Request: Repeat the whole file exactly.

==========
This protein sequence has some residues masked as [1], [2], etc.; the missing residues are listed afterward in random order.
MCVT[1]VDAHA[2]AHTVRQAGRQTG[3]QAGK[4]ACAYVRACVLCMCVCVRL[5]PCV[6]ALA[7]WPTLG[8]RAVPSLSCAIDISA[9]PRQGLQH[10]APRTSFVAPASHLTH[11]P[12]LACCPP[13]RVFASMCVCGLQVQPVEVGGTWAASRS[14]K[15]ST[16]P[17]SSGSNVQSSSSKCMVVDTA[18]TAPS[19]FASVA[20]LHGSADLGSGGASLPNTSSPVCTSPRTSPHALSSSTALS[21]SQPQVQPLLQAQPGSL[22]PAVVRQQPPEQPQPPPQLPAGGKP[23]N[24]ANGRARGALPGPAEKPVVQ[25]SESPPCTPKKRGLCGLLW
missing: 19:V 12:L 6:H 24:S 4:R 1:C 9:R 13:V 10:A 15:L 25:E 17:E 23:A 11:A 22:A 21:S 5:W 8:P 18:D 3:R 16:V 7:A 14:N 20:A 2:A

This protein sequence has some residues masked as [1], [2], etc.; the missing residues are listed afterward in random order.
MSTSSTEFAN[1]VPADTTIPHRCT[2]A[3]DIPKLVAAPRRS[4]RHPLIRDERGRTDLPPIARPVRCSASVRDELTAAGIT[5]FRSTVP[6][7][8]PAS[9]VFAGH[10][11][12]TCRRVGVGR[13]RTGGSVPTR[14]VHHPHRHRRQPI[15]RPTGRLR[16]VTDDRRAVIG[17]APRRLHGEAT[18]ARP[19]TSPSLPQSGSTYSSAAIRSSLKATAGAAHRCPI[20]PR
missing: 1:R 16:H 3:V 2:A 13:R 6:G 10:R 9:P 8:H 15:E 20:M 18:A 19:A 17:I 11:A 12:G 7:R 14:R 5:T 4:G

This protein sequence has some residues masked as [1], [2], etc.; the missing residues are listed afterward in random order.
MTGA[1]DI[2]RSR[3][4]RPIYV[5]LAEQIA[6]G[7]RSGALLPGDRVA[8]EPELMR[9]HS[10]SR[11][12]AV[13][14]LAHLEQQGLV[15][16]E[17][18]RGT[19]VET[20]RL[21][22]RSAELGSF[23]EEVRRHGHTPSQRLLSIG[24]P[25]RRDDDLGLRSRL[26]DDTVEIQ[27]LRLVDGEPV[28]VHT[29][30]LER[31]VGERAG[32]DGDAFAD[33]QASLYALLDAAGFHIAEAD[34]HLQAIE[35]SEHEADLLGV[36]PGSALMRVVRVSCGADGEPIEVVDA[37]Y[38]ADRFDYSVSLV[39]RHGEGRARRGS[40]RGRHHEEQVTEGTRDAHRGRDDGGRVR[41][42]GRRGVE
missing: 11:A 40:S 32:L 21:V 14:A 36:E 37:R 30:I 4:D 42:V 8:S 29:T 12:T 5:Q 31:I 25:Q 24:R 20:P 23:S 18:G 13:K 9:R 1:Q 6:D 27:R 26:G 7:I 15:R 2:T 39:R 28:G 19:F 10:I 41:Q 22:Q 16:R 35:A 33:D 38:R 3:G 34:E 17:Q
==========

This protein sequence has some residues masked as [1], [2], etc.; the missing residues are listed afterward in random order.
MCVT[1]VDAHA[2]AHTVRQAGRQTG[3]QAGK[4]ACAYVRACVLCMCVCVRL[5]PCV[6]ALA[7]WPTLG[8]RAVPSLSCAIDISA[9]PRQGLQH[10]APRTSFVAPASHLTH[11]P[12]LACCPP[13]RVFASMCVCGLQVQPVEVGGTWAASRS[14]K[15]ST[16]P[17]SSGSNVQSSSSKCMVVDTA[18]TAPS[19]FASVA[20]LHGSADLGSGGASLPNTSSPVCTSPRTSPHALSSSTALS[21]SQPQVQPLLQAQPGSL[22]PAVVRQQPPEQPQPPPQLPAGGKP[23]N[24]ANGRARGALPGPAEKPVVQ[25]SESPPCTPKKRGLCGLLW
missing: 19:V 12:L 6:H 24:S 4:R 1:C 9:R 13:V 10:A 15:L 25:E 17:E 23:A 11:A 22:A 21:S 5:W 8:P 18:D 3:R 16:V 7:A 14:N 20:A 2:A

This protein sequence has some residues masked as [1], [2], etc.; the missing residues are listed afterward in random order.
MSTSSTEFAN[1]VPADTTIPHRCT[2]A[3]DIPKLVAAPRRS[4]RHPLIRDERGRTDLPPIARPVRCSASVRDELTAAGIT[5]FRSTVP[6][7][8]PAS[9]VFAGH[10][11][12]TCRRVGVGR[13]RTGGSVPTR[14]VHHPHRHRRQPI[15]RPTGRLR[16]VTDDRRAVIG[17]APRRLHGEAT[18]ARP[19]TSPSLPQSGSTYSSAAIRSSLKATAGAAHRCPI[20]PR
missing: 1:R 16:H 3:V 2:A 13:R 6:G 10:R 9:P 8:H 15:E 20:M 18:A 19:A 17:I 11:A 12:G 7:R 14:R 5:T 4:G

This protein sequence has some residues masked as [1], [2], etc.; the missing residues are listed afterward in random order.
MTGA[1]DI[2]RSR[3][4]RPIYV[5]LAEQIA[6]G[7]RSGALLPGDRVA[8]EPELMR[9]HS[10]SR[11][12]AV[13][14]LAHLEQQGLV[15][16]E[17][18]RGT[19]VET[20]RL[21][22]RSAELGSF[23]EEVRRHGHTPSQRLLSIG[24]P[25]RRDDDLGLRSRL[26]DDTVEIQ[27]LRLVDGEPV[28]VHT[29][30]LER[31]VGERAG[32]DGDAFAD[33]QASLYALLDAAGFHIAEAD[34]HLQAIE[35]SEHEADLLGV[36]PGSALMRVVRVSCGADGEPIEVVDA[37]Y[38]ADRFDYSVSLV[39]RHGEGRARRGS[40]RGRHHEEQVTEGTRDAHRGRDDGGRVR[41][42]GRRGVE
missing: 11:A 40:S 32:L 21:V 14:A 36:E 37:R 30:I 4:D 42:V 8:S 29:T 12:T 5:Q 31:I 25:Q 24:R 20:P 23:S 18:G 13:K 9:R 1:Q 6:D 27:R 26:G 7:I 15:R 2:T 39:R 28:G 19:F 10:I 41:Q 22:Q 16:R 35:A 33:D 38:R 3:G 34:E 17:Q